• GIS Services is the heart of any GIS portal. The more services that are offered the better characterized is the GIS portal. GIS services should include GIS Data Services (that is 2-way on-line GIS data service – access to actual GIS-Ready data and ability to upload GIS-ready data to Portal) and GIS Applications Services (that is providing variety of GIS applications and modelling capability of display, query, integrative modelling, geo-correlation analysis, geoanalytics, routing applications, predictive applications, simulative applications etc; allowing variety of GIS Apps to be publishable). Just data visualization and display cannot make a good GIS Portal. In our assessment, we hardly see Decision Support capabilities of any of these Indian GIS portals. National GIS must have well-designed and robust National GIS services – both, GIS Data Services that allow access and download of GIS-Ready data and GIS Application services for different users (agriculture/urban/rural/governance/ citizens……) which needs to be a set of decision-tools packaged into a GIS Application Decision Support module.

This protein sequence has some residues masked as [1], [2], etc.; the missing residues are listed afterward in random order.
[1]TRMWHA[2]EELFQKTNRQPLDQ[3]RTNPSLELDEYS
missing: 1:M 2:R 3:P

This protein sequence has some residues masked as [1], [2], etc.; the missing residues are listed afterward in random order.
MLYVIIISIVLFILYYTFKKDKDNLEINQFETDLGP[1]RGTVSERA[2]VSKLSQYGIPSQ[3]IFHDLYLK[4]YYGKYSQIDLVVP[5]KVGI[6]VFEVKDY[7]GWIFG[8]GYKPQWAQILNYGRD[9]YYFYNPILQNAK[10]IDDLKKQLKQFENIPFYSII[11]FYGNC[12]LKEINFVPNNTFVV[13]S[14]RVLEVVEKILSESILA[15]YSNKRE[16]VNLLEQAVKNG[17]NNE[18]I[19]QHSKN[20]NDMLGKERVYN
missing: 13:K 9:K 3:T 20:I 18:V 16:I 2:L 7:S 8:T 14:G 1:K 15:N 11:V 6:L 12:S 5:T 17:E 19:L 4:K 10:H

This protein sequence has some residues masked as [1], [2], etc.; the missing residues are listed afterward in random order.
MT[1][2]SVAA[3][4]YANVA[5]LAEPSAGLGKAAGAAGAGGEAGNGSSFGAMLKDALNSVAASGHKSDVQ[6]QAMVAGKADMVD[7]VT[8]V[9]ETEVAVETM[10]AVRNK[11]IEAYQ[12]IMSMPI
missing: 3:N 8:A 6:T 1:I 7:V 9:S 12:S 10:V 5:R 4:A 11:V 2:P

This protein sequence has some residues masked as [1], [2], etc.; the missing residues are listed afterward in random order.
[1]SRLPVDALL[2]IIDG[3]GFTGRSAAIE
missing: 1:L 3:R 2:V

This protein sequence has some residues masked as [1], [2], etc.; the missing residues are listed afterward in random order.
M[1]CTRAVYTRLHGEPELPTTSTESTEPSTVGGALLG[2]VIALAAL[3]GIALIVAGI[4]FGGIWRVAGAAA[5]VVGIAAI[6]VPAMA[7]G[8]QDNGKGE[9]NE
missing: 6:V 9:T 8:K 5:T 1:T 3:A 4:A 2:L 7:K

• Mobile GIS Services are basically the availability of mobile apps for GIS Portals by way of which GIS data and Apps can be easily accessed on mobile and hand-held devices. GoogleEarth, MapmyIndia have excellent mobile services capability – these are quite robust and widely used. Other Indian Portals “claim” mobile-services but there are basically low-performing data visualization.

• Interoperability is related to producing GIS portal results in standard compatible web browsers, GIS engines, operating systems and devices and are based on the latest web standards. In the GIS domain, OGC has defined a set of inter-operability GIS Apps standards that must forma base for all Portal interoperability. Most of the Indian Portals are poor in inter-operability and need robust standards adoption.

National GIS standards

National GIS will require a quantum jump from the existing philosophies, approaches and design, content and technologies, development and operations that have been adopted in India – leading ahead quickly into an operational GIS Decision Support capability in next 2-3 years BUT also excelling the national capability in GIS activities for next 10-15 years, at the least. In our view, fresh and new efforts to organize National GIS Asset/Application Services/Portal will be is best step forward.